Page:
The Posterior Deltoid Muscle
The Deltoid Muscle
The Deltoid Muscle
Multipennate is defined as a muscle that has several tendons with fibers running diagonally between them, similar to a feather. The deltoid is an example. Superficially capping the shoulder, the deltoid is divided into three parts: anterior, middle, and posterior.
The proximal front fibers begin on the clavicle, the middle on the acromion process of the scapula, and the back on the spine of the scapula, all coming together as the deltoid muscle belly gives the shoulder its round shape. The distal attachment is joined together on the humerus at the deltoid tuberosity. When all three sections contract simultaneously they abduct the arm, bringing it out from the side and up in the frontal plane.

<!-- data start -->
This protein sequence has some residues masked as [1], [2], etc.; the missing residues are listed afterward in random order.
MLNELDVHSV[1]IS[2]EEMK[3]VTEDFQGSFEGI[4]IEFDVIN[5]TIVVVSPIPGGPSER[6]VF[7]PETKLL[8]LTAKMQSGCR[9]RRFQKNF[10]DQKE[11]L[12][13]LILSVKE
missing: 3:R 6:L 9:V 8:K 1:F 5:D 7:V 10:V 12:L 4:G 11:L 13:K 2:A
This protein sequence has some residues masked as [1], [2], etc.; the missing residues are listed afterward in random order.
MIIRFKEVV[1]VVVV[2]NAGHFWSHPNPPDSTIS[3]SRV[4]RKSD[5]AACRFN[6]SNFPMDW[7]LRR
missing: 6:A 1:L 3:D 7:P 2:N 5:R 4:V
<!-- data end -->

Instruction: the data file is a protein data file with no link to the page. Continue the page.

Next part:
Most lifting movements involve the deltoids. The fun happens when trying to decipher the differences. The anterior deltoid can flex the arm, while the posterior extends it. These are opposite actions in the same plane (sagittal), which seems impossible in the same muscle. However, the location, or path of the fibers, explains it. The front deltoid can also inward rotate while the posterior outward rotates, and can horizontally adduct while the posterior horizontally abducts. The middle deltoid is the least complicated; it only abducts, synergistic with the supraspinatus muscle.
Such a complicated muscle also acts as a shock absorber, protecting the shoulder from impact. It does not act on any joint other than the shoulder. Since it is so visible, it is a popular muscle in the weight room.
Deltoid Stretching Exercise;
- Stand upright and place one arm across the body.
- Bend the arm at 90 degrees and pull the elbow towards the opposite shoulder.
- Keep the upper arm parallel to the ground.
Trigger Points in the Posterior Deltoid Muscle
Here we explain where trigger points can be found in the posterior deltoid muscle;
Trigger Points in The Posterior Deltoid Muscle
EDUCATION MEMBERSHIP PLANS